Yell'd and shriek'd between her daughters o'er a wild confederacy.

*They that scorn the tribes and call us Britain's barbarous populaces, Did they hear me, would they listen, did they pity me supplicating? Shall I heed them in their anguish? shall I brook to be supplicated ? Hear Icenian, Catieuchlanian, hear Coritanian, Trinobant ! Must their ever-ravening eagle's beak and talon annihilate us ? Tear the noble heart of Britain, leave it gorily quivering? Bark an answer, Britain's raven ! bark and blacken innumerable, Blacken round the Roman carrion, make the carcase a skeleton, Kite and kestrel, wolf and wolf kin, from the wilderness, wallow in it, Till the face of Bel be brighten’d, Taranis be propitiated. Lo their colony half-defended ! lo their colony, Cámulodúne ! There the horde of Roman robbers mock at a barbarous adversary. There the hive of Roman liars worship a gluttonous emperor-idiot. Such is Rome, and this her deity : hear it, Spirit of Cássivëlaún !

Hear it, Gods! the Gods have heard it, O Icenian, O Coritarian! Doubt not ye the Gods have answer’d, Catieuchlanian, Trinobant. These have told us all their anger in miraculous utterances, Thunder, a flying fire in heaven, a murmur heard aërially, Phantom sound of blows descending, moan of an enemy massacred, Phantom wail of women and children, multitudinous agonies. Bloodily flow'd the Tamesa rolling phantom bodies of horses and men ; Then a phantom colony smoulder'd on the refluent estuary ; Lastly yonder yester-even, suddenly giddily totteringThere was one who watch'd and told me-down their statue of Victory fell. Lo their precious Roman bantling, lo the colony Cámulodúne, Shall we teach it a Roman lesson? shall we care to be pitiful ? Shall we deal with it as an infant? shall we dandle it amorously?

• Hear Icenian, Catieuchlanian, hear Coritanian, Trinobant ! While I roved about the forest, long and bitterly meditating,

There I heard them in the darkness, at the mystical ceremony,
Loosely robed in flying raiment, sang the terrible prophetesses,
“ Fear not, isle of blowing woodland, isle of silvery parapets !
Tho’ the Roman eagle shadow thee, tho' the gathering enemy narrow thee,
Thou shalt wax and he shall dwindle, thou shalt be the mighty one yet !
Thine the liberty, thine the glory, thine the deeds to be celebrated, .
Thine the myriad-rolling ocean, light and shadow illimitable,
Thine the lands of lasting summer, many-blossoming Paradises,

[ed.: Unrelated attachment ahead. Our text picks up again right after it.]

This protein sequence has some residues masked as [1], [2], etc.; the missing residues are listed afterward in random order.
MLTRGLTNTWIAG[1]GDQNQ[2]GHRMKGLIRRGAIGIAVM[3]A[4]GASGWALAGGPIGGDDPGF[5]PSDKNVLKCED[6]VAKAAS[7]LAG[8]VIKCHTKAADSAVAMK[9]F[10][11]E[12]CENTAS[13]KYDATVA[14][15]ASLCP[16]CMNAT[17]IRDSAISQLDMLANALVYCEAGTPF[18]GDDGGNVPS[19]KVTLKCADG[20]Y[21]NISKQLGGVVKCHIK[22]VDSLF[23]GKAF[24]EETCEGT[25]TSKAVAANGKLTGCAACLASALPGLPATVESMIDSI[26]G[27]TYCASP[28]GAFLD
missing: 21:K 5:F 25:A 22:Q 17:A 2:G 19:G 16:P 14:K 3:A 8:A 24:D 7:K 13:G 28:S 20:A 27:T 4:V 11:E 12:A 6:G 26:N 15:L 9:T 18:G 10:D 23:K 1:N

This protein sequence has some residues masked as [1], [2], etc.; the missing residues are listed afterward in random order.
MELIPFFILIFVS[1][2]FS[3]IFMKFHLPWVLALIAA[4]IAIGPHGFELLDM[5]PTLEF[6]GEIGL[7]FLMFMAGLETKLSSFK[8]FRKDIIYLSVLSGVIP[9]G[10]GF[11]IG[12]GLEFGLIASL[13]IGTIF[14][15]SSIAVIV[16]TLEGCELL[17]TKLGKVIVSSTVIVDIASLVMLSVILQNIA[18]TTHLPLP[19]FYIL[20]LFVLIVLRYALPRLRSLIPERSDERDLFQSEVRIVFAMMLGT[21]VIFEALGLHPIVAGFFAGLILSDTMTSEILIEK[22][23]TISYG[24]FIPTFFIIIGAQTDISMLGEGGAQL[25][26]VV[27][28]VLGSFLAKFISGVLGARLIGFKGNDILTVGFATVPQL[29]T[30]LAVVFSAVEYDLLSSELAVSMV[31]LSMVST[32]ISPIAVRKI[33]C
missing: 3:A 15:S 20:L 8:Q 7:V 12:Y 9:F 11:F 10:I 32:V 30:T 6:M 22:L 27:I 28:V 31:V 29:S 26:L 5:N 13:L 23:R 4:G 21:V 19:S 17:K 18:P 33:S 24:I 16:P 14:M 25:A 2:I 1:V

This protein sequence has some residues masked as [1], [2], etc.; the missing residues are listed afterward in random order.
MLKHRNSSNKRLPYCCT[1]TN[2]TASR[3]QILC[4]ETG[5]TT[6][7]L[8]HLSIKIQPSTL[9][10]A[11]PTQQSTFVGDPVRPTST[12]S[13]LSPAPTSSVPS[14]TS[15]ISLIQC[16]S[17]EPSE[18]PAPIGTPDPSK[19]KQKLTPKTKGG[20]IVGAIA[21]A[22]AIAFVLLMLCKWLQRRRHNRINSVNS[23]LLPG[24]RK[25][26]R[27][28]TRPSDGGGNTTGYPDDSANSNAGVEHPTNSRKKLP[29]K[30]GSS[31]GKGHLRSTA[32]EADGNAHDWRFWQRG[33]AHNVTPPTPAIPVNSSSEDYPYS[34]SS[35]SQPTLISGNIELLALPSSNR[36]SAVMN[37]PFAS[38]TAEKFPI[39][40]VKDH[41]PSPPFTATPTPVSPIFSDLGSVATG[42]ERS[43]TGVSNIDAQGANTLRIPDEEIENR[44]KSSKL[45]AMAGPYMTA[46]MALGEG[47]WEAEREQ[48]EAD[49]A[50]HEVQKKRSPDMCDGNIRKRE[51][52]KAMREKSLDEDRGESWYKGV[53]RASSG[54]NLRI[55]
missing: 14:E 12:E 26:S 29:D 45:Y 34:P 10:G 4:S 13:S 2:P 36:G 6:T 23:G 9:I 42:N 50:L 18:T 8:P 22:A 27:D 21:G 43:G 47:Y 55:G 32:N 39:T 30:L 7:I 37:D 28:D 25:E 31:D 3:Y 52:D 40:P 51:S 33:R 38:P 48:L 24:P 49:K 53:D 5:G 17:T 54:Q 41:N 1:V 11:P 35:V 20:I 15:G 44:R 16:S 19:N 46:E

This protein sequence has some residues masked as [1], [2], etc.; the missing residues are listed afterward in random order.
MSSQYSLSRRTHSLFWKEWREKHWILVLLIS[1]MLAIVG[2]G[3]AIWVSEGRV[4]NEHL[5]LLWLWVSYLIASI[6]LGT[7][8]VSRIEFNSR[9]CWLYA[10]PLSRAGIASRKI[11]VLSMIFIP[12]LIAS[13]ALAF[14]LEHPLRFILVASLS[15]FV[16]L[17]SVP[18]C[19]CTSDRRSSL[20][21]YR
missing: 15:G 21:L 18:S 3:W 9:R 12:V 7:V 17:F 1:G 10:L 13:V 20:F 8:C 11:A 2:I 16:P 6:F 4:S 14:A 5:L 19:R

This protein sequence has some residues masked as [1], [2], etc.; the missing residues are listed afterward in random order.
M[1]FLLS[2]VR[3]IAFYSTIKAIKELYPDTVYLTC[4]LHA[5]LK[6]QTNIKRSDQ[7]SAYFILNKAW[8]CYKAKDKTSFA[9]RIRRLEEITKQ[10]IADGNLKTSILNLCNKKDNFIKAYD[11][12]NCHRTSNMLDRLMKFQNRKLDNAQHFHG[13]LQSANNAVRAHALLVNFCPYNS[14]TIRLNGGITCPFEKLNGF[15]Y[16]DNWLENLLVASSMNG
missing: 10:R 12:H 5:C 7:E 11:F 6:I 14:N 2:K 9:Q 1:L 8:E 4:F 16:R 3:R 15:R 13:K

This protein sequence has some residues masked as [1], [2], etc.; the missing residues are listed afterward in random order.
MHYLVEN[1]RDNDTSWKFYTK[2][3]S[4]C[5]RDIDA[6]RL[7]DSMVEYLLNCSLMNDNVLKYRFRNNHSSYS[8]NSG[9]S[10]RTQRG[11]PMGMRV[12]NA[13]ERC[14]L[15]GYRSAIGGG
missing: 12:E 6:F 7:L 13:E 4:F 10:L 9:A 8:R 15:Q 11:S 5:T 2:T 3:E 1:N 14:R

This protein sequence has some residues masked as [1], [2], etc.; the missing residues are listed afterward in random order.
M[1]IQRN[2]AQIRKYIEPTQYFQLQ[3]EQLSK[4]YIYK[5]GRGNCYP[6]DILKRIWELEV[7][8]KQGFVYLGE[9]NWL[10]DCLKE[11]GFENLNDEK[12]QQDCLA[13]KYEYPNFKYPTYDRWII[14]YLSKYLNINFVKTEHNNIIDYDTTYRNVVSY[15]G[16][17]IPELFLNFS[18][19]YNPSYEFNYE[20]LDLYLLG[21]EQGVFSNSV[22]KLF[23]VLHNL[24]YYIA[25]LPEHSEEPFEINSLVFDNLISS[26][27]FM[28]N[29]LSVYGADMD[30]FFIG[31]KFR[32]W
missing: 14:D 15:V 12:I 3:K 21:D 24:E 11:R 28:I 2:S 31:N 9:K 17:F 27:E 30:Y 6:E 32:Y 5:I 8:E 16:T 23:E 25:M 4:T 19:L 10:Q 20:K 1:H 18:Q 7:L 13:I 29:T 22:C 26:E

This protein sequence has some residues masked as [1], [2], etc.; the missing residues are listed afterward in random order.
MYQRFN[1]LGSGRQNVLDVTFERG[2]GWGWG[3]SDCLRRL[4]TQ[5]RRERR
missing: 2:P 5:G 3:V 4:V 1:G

Thine the North and thine the South and thine the battle-thunder of God,”
So they chanted : how shall Britain light upon auguries happier ?
So they chanted in the darkness, and there cometh a victory now.

• Hear Icenian, Catieuchlanian, hear Coritanian, Trinobant ! Me the wife of rich Prasutagus, me the lover of liberty, Me they seized and me they tortured, me they lash'd and humiliated, Me the sport of ribald Veterans, mine of ruffian violators! See they sit, they hide their faces, miserable in ignominy ! Wherefore in me burns an anger, not by blood to be satiated. Lo the palaces and the temple, lo the colony Cámulodune ! There they ruled, and thence they wasted all the flourishing territory, Thither at their will they haled the yellow-ringleted BritonessBloodily, bloodily fall the battle-axe, unexhausted, inexorable. Shout Icenian, Catieuchlanian, shout Coritanian, Trinobant, Till the victim hear within and yearn to hurry precipitously Like the leaf in a roaring whirlwind, like the smoke in a hurricane whirld. Lo the colony, there they rioted in the city of Cúnobeline ! There they drank in cups of emerald, there at tables of ebony lay, Rolling on their purple couches in their tender effeminacy. There they dwelt and there they rioted; there—there—they dwell no more. Burst the gates, and burn the palaces, break the works of the statuary, Take the hoary Roman head and shatter it, hold it abominable, Cut the Roman boy to pieces in his lust and voluptuousness, Lash the maiden into swooning, me they lash'd and humiliated, Chop the breasts from off the mother, dash the brains of the little one out, Up my Britons, on my chariot, on my chargers, trample them under us.'

So the Queen Boädicéa, standing loftily charioted, Brandishing in her hand a dart and rolling glances lioness-like, Yell’d and shriek'd between her daughters in her fierce volubility. Till her people all around the royal chariot agitated, Madly dash'd the darts together, writhing barbarous lineaments, Made the noise of frosty woodlands, when they shiver in January, Roard as when the rolling breakers boom and blanch on the precipices, Yell'd as when the winds of winter tear an oak on a promontory.